Marijuana to Blame for Increased Drug Use in 2009, Government Report SaysNational Drug Control Policy Director Gil Kerlikowske (Credit: JEWEL SAMAD/AFP/Getty Images)
A new government report blames increased marijuana use for an uptick in the overall use of illicit drugs among Americans.
The annual National Survey on Drug Use and Health shows the rate of illicit drug use rose from eight percent in 2008 to 8.7 percent in 2009. The survey also found increases in the use of ecstasy and methamphetamines.
Authorities are especially concerned about use of illicit drugs by young people. The survey by the Substance Abuse and Mental Health Services Administration found 21.2 percent of young adults experimented with illegal drugs in 2009. The report says the trend "was also driven in large part by the use of marijuana."
National Drug Control Policy Director Gil Kerlikowske told CBS Radio News, young people are being exposed to "mixed messages" about marijuana including the idea that it is a medicine.
The "drug czar" said marijuana "may have properties that have medicinal values that should be tested" but he insisted it is not medicine.
Kerlikowske views marijuana as "an entry drug." The survey found that for the first time since 2002, less than half of young people believe using marijuana is harmful.
The Obama administration remains strongly opposed to legalization of marijuana.
Coincidentally, the survey is being released as California voters consider a November ballot issue on legalizing pot.
Proponents believe the move would ease crowded court dockets and weaken Mexican drug cartels. Kerlikowske and many veteran former federal drug enforcement officials reject those ideas.
The president's drug adviser said it is a "false argument" to say marijuana legalization would reduce cartel violence in Mexico. Kerlikowske, a former police chief and undercover narcotics detective, noted, "Taking one small part of the (cartel) enterprise, marijuana away from them isn't going to change them."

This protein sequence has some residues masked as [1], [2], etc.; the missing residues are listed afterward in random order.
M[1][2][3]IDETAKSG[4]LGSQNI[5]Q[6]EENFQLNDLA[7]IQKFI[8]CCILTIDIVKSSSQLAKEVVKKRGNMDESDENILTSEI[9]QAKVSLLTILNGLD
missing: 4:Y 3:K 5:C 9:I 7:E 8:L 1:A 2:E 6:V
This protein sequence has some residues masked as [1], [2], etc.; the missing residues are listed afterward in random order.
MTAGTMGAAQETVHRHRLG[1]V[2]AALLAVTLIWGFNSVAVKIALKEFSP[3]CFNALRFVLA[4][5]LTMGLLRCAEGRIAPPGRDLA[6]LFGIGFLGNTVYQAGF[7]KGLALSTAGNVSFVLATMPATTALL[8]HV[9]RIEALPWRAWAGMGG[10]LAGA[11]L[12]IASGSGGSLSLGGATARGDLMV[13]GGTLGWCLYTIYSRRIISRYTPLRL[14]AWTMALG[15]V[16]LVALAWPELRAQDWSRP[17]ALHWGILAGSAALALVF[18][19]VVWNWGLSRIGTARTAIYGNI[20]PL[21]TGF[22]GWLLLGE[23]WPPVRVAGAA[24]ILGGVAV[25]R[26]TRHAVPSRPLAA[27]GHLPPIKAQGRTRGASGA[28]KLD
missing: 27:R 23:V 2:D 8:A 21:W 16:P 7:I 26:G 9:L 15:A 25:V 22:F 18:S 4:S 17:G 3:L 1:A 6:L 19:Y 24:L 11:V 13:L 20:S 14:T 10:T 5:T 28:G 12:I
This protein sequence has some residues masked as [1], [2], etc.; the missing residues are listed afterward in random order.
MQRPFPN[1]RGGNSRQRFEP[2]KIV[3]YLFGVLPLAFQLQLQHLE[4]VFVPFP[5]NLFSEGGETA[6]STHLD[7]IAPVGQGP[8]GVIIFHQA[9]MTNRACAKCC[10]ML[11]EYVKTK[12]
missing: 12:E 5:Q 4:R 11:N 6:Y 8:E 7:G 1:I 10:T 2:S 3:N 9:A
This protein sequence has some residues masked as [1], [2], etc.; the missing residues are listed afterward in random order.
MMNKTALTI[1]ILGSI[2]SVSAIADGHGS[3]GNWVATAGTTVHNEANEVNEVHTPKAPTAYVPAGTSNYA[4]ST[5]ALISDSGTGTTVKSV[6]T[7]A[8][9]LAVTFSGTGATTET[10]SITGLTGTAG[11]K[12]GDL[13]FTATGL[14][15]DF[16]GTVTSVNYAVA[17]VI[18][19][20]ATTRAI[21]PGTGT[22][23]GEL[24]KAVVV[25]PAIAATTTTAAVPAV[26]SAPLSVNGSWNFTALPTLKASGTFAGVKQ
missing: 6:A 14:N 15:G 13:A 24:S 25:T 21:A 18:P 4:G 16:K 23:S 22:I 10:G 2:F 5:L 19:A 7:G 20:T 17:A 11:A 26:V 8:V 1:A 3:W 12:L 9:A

He concedes the drug gangs south of the border can not be totally defeated but he believes "their impact and their violence can be reduced."
While the report emphasizes the detrimental effects of marijuana, Kerlikowske says abuse of prescription drugs rises to the top of his concerns because, "young people don't perceive them as dangerous or addictive."
He said the availability of prescription medications in home medicine cabinets often makes them widely available and attractive to young people. The non-medical use of prescription drugs notched up slightly to nearly three percent of the population.
The annual survey offered some encouraging news. It showed decreasing levels of tobacco use to a new low level of 23.3 percent. But the report warned, "The pace of improvement is stagnating."
The administration's drug control strategy emphasizes prevention and treatment along with law enforcement. Kerlikowske told CBS News, "We have had a focus of a criminal justice lens on drug abuse for quite a while." He added, "It should be a blend" that includes prevention and education.
The administration is seeking a 13 percent increase in funding for the federal drug abuse prevention effort.
The drug control policy chief rejects the term, "War on Drugs."
He said, "If we approach it with the same level of complexity that we approach things like cancer, I think we're better off than telling the American public, here's a bumper sticker to solve your problem."
The survey covers the transition year as President Obama took office. Next year's report will be the first true test of any initial results from the administration's approach to a drug abuse problem that has been a national challenge for decades.